As Northern Ireland's landmark Good Friday Agreement approaches its 20-year anniversary, one site looms particularly large in the memories and perspectives of men and women who lived through the civil conflict known as the Troubles. The remains of HM Maze Prison stand unoccupied and unused while Northern Ireland debates how this polarizing historical landscape figures into the population's recovery from historical violence.
The Maze Prison/Long Kesh housed paramilitary prisoners from 1971 to 2000. A brief review of the prison history suggests that far from being placed "out of site, out of mind," its prisoners, employees, and administration retained an active role in the violence of the Troubles. Today the Maze Prison/Long Kesh serves as more than a reminder of a dark era; it is also a hotly contested cultural landscape. In the debate over the future of what remains of the prison campus, competing political perspectives have yielded proposals that prescribe drastically different approaches to the community's recovery. The prison site, perceived variably as a threat to the peace process, a minimum requirement for peace, a historical obligation, and an economic opportunity, waits in limbo for a political agreement regarding the extent to which the landscape should be put to recreational, commercial, historical, and civic use.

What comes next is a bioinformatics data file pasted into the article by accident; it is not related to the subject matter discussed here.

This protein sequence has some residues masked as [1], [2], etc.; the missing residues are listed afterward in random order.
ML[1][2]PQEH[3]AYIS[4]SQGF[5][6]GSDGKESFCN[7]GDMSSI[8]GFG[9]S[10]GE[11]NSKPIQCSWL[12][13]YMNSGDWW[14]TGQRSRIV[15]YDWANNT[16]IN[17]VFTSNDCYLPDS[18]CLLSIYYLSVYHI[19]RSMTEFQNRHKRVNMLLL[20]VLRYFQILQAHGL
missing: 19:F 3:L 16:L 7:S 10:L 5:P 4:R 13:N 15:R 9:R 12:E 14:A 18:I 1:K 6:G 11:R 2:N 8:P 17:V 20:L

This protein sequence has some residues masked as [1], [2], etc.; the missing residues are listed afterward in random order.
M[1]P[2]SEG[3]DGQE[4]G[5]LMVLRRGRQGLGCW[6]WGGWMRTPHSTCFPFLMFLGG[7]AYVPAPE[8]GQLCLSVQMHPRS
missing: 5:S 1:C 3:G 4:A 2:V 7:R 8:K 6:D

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"The Troubled Past and Contested Future of Northern Ireland's Maze Prison/Long Kesh,"
Landscapes of Violence: Vol. 4
, Article 3.
Available at: https://scholarworks.umass.edu/lov/vol4/iss1/3